Around 120 properties could have been impacted by flooding in the West Chilcotin, the Cariboo Regional District confirmed Thursday.
After 100 mm of rain fell in the area over five days, the Chilcotin River below Big Creek, began to rise and peaked at 1170 cubic metres per second on Tuesday, July 9, surpassing 200-year flow levels.
As of 10 p.m. Wednesday, July 10, the BC River Forecast Centre was maintaining the flood warning put in place Monday.
“We did a flyover yesterday and based on our mapping we estimated about 120 properties could be affected in the West Chilcotin, excluding the title lands which include Xeni Gwet’in,” CRD communications manager Emily Epp told the Tribune Thursday. “We mapped properties along the Chilcotin River and its tributaries. Obviously, the caveat for that is that it depends on the height of their property, in terms of how much those would be affected so we don’t have any solid numbers on what the damages are per property.”
During the flight it was obvious the waters are receding, which she said is “good news,” but it is apparent there has been very significant agricultural and economical impacts to many people, with lots of damage to hay fields and irrigation channels.
“It will be difficult to fully understand all of those impacts until the water goes down all the way.”
So far the CRD Emergency Operations Centre is aware of one family that may have left home because of the flooding.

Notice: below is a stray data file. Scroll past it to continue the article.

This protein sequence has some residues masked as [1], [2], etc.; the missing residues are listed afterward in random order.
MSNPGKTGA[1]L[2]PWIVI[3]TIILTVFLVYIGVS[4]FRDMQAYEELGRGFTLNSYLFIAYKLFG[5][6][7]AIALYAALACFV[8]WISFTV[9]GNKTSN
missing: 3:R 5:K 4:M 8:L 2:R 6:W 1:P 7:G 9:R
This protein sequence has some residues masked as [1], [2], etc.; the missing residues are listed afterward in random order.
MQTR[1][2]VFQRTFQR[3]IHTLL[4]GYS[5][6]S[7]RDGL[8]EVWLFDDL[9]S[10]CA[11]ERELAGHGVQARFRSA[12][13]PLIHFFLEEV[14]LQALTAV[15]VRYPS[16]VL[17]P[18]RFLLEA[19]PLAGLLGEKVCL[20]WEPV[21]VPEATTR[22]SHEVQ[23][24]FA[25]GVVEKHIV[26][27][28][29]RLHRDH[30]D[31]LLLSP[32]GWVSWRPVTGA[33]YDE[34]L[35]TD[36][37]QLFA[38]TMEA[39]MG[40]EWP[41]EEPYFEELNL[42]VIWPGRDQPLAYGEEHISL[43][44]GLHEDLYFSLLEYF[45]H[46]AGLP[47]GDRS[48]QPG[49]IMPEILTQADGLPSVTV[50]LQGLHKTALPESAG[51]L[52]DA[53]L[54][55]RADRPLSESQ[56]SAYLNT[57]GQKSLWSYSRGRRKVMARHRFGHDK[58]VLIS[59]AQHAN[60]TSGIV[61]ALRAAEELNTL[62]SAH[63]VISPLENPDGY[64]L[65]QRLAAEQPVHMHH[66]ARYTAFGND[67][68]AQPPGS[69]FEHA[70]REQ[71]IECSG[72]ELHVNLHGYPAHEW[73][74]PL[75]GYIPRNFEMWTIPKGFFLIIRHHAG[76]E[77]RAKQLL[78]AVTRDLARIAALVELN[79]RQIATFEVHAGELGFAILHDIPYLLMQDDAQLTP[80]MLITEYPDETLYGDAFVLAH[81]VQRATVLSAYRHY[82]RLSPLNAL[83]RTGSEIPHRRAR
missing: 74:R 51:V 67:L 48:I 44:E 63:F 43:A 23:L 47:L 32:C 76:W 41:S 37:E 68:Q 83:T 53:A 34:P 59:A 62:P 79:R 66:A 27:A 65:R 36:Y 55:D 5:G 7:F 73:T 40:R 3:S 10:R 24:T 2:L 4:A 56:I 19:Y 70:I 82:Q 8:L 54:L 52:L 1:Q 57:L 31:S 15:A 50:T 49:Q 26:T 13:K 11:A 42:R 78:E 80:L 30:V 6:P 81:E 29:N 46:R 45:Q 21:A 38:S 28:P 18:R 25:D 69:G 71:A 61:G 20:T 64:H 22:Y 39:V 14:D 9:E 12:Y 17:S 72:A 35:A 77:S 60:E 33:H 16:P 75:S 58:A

The EOC’s plan presently is to support people to stay on their properties.
“Most of the people we saw or talked to through phone or the flight, have higher ground for their main home or a cabin, so we are supporting residents in place,” Epp said.
Road issues continue to be a problem.
We're working with @DawsonRoadMaint to monitor water levels in preparation for washout repairs on six roads southwest of #WilliamsLake: https://t.co/8rYZ7s2y37 Photos: Gaspard Bridge on Word Creek Rd and Taseko Lake Rd. #BCFlood pic.twitter.com/OfYxrqNgII
— BC Transportation (@TranBC) July 10, 2019
“Our goal is to get a better sense of whose access is cut off completely and working with the Ministry of Transportation to determine what the timelines are for how long they may be without access and we are planning how to keep them supported with food and water until they have access again.”
Epp said the Tsilhqot’in National Government have activated their emergency operation centre and the CRD is working very closely with them.
“They are the government authority with the people in the title lands, so that is why my number of the 120 properties doesn’t include the title area,” she explained.
Staff at the CRD EOC continue to be in contact with impacted residents and encourage any who have not heard from the CRD to please call them directly at 1-866-759-4977.
Both an agricultural liaison and a water stewardship liaison from provincial staff are now working out of the EOC as the focus begins to be on recovery, she added.
The liaisons were on the flyover Wednesday.
“We are starting to work on what’s next after the waters recede, what kinds of supports will be in place, and how we can help address the agricultural and economic impacts.”
We have put a request into the TNG EOC for an update